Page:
Table of Contents
Praise for the
Sons of the Zodiac Series
“An action-packed and emotionally charged good time.”
—The Romance Dish
“Will delight paranormal romance lovers . . . Fox weaves mythology and romance into a fun-filled adventure.”
“Sexy immortal warriors . . . powerful love stories.”
“Fox debuts with a strong start to the Sons of the Zodiac series . . . [a] powerful romance.”
“This new series puts a delightful twist [on] the Greek gods and the myths surrounding them. Each character has [his or her] own depth and talents that will keep you turning the pages and begging for more. A great start to a promising paranormal series!”
“This book was a blast to read; combining paranormal romance, enjoyable heroes and heroines, and globe-traveling intrigue kept me turning the pages.”
—Errant Dreams Reviews
“Promise[s] plenty of action, treachery, and romance!”
Also by Addison Fox
THE SONS OF THE ZODIAC SERIES
Published by New American Library, a division of
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First published by Signet Eclipse, an imprint of New American Library, a division of Penguin Group (USA) Inc.
First Printing, November 2011
Copyright © Frances Karkosak, 2011
All rights reserved
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ISBN : 978-1-101-54549-2
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For Kerry Donovan
I only thought I was excited to work on this book—and then I was lucky enough to work on it with you.
New York City
The Sunday after Thanksgiving
ane Austen had it wrong, Sloan McKinley thought miserably as the black Lincoln Town Car drove her ever closer to the bright lights of the George Washington Bridge and the Manhattan streets she called home. A man in possession of a good fortune only wanted to get laid.
Of course, she thought reflectively, that made rich men really no different from the poor ones.
Despite the fact that dear old Jane was being cheeky in her pronouncements on the proclivities of wealthy young bachelors, Sloan knew her point was valid all the same.
What she didn’t know was why her mother thought an endless parade of Scarsdale’s finest was going to be the answer to her daughter’s walk down the aisle.
She’d known these men since birth—had played Little League soccer with them, dissected frogs in science class as lab partners and attended the prom together. She knew who had been a bad loser, who had stuffed frog parts inside the principal’s tote bag and who had puked outside their limo after the prom.
these guys. None of them had developed any mind-blowing, irresistible qualities as they matured. Sloan hadn’t wanted any of them at fifteen and not much had changed.
Case in point: one Trevor Stuart Kincaid the Fourth—Trent to all who knew and loved him. If the asshole stuck his hand on her knee and allowed his pinky finger to creep up her inner thigh one more time, she was likely to go all Terminator on his Armani-covered ass.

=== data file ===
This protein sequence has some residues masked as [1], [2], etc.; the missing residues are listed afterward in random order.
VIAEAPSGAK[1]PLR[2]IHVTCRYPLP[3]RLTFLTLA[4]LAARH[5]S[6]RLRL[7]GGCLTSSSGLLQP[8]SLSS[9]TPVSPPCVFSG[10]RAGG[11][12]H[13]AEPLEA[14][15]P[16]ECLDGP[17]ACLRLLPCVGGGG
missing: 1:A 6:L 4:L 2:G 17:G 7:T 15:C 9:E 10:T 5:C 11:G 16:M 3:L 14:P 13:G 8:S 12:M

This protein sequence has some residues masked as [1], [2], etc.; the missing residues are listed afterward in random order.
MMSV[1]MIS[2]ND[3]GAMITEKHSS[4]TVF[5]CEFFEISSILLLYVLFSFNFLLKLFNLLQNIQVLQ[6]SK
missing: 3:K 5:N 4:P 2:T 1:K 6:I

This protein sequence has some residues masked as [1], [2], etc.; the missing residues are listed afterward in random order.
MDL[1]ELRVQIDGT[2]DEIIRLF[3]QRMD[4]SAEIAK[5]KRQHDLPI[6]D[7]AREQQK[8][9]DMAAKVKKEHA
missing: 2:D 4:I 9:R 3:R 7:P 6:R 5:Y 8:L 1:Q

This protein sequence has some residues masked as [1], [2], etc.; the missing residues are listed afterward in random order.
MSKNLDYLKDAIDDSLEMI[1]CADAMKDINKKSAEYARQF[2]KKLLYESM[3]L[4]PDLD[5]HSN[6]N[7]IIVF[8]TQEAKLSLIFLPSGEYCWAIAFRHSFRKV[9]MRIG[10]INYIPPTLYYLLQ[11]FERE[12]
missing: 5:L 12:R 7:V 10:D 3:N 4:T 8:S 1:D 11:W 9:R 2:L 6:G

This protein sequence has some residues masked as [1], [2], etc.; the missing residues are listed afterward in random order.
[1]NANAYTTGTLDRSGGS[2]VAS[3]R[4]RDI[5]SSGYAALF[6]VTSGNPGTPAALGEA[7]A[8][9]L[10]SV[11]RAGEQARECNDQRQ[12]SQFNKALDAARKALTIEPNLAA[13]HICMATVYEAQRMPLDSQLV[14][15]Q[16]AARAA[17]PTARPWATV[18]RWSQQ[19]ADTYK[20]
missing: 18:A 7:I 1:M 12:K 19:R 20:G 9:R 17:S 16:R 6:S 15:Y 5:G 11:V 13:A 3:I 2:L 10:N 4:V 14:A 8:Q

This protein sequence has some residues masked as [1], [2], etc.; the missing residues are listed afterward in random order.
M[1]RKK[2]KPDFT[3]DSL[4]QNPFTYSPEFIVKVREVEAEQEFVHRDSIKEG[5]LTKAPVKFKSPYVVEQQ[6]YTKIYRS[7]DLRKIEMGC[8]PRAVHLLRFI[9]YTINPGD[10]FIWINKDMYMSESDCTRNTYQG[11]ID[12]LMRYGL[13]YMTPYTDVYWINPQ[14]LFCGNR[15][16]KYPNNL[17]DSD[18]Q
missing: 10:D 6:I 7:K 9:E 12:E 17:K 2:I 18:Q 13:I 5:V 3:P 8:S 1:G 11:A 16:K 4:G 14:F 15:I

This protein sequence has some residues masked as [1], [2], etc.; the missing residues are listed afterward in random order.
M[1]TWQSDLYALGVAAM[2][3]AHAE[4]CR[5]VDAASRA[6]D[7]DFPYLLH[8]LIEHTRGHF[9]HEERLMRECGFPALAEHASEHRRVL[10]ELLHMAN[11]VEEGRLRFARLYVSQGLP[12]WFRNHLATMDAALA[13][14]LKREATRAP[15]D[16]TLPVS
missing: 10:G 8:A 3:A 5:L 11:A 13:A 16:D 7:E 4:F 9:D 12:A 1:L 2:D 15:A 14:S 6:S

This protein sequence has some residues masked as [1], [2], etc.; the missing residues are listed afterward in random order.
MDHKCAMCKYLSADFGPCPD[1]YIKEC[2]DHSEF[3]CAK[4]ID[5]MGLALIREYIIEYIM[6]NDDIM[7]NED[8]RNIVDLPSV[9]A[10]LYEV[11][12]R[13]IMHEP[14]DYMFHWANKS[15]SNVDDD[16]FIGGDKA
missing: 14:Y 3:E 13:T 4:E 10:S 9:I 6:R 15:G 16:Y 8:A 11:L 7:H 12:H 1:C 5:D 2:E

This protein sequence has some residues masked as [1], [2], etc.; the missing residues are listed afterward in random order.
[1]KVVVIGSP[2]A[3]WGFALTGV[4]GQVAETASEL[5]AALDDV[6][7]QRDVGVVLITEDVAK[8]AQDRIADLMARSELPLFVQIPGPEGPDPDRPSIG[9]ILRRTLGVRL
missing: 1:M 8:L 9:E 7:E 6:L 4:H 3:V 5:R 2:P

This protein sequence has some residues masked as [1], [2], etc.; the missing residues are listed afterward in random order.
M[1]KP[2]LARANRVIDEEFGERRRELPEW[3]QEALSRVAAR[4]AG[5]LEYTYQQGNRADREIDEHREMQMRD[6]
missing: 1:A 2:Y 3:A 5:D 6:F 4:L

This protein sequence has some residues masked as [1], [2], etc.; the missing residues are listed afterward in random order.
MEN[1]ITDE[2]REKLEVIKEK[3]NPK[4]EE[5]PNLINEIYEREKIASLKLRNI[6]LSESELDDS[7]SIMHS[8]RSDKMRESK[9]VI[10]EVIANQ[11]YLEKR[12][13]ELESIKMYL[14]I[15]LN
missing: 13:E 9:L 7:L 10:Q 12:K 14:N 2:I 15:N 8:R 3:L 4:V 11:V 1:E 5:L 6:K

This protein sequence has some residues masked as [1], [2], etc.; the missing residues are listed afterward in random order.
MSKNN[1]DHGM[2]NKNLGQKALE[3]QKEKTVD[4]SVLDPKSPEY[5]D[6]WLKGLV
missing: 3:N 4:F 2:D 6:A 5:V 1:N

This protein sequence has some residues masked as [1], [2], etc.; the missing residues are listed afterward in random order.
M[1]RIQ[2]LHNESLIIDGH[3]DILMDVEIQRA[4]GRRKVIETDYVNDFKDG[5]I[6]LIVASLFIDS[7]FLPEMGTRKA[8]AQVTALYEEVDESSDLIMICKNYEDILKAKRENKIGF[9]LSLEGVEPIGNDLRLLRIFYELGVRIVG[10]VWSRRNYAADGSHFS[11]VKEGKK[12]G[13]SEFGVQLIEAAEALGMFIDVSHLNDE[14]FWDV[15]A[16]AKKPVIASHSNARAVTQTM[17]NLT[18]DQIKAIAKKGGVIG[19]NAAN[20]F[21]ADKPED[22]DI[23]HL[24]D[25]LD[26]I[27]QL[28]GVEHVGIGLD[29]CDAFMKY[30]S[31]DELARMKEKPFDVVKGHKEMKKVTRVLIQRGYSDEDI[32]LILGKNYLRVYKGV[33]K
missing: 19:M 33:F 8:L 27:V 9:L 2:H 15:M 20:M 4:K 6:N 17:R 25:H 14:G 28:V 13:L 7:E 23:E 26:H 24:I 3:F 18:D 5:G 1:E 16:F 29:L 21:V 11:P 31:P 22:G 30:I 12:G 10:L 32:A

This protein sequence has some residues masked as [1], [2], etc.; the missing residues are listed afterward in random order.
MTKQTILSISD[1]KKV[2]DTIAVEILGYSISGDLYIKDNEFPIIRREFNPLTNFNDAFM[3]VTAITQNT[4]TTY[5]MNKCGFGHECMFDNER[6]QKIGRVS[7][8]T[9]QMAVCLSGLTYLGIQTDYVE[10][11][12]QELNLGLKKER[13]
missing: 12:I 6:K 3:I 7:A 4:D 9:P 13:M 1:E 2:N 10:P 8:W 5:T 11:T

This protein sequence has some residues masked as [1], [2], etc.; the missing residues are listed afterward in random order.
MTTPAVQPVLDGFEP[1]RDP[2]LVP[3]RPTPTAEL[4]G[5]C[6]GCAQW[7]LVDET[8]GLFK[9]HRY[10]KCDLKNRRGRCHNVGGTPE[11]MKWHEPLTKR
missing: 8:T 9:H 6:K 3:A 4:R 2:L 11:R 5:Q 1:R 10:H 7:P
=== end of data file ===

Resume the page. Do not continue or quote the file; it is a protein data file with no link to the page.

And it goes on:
And to think she had actually been looking forward to seeing him.
“I’m glad your mother suggested this. It’s a far more enjoyable drive back to the city with company.”
“She’s full of ideas.” Sloan shifted yet again, firmly pushing his fingers away as his other hand inched closer on the backseat. “So tell me about what you’ve been working on. That hotel you designed in Seattle is absolutely magnificent.”
“The Dahlia?” His bloodshot eyes sparkled for a moment under the reflected lights of the streetlamps and a surge of hope filled her. She’d visited the hotel shortly after it had opened and had been impressed that it was designed by someone she’d known since childhood.
It had been that spark—that innate belief that who you were at fifteen
dictate who you were forever—that she’d been desperately searching for since Trent had arrived at her parents’ for dinner.
“It’s a sweet gig. They’re paying me to design a sister hotel in Malaysia, so I can’t complain. Speaking of sweet gigs”—he let the words hang there for a moment before leaning closer—“why haven’t we ever gone out, you and me?”
Perhaps because Mitzi Goodby shared with our entire class at our fifteen-year reunion just how shitty you were in bed, how you enjoy the occasional cocaine bender and that you are a bad tipper.
But Sloan said none of that and instead opted for, “I think we’ve likely just been in different places in our lives.”
“It looks like we’re in the same place now.”
“We’re probably not as close as you think.”
“We can easily fix that.”
Sloan caught the driver’s raised eyebrows in the rear-view mirror and shot him a glare. While she knew she wasn’t in any danger—Trent was a world-class jerk with opportunistic hands, but that was about it—she also knew most people saw only what they wanted to see when they looked at her. Blond hair, all-American blue eyes and a slender five-foot-eight-inch frame had a way of doing that to a person.
The gangly, ugly duckling Trent must remember from high school—which was one of the many reasons they never
been in the same place—had been replaced on the surface by a swan.
But it was the duckling that Sloan couldn’t seem to shake loose.
People thought they were so discreet, but Sloan knew how she was discussed in her family’s social circle. The only daughter of Forrest and Winifred McKinley had been
, according to the wealthy matrons of Westchester, by the overpowering influence of genetics. The gawky teenager had long ago been replaced by a grown woman with poise, intelligence and flawless skin, a fact for which her mother would be forever grateful.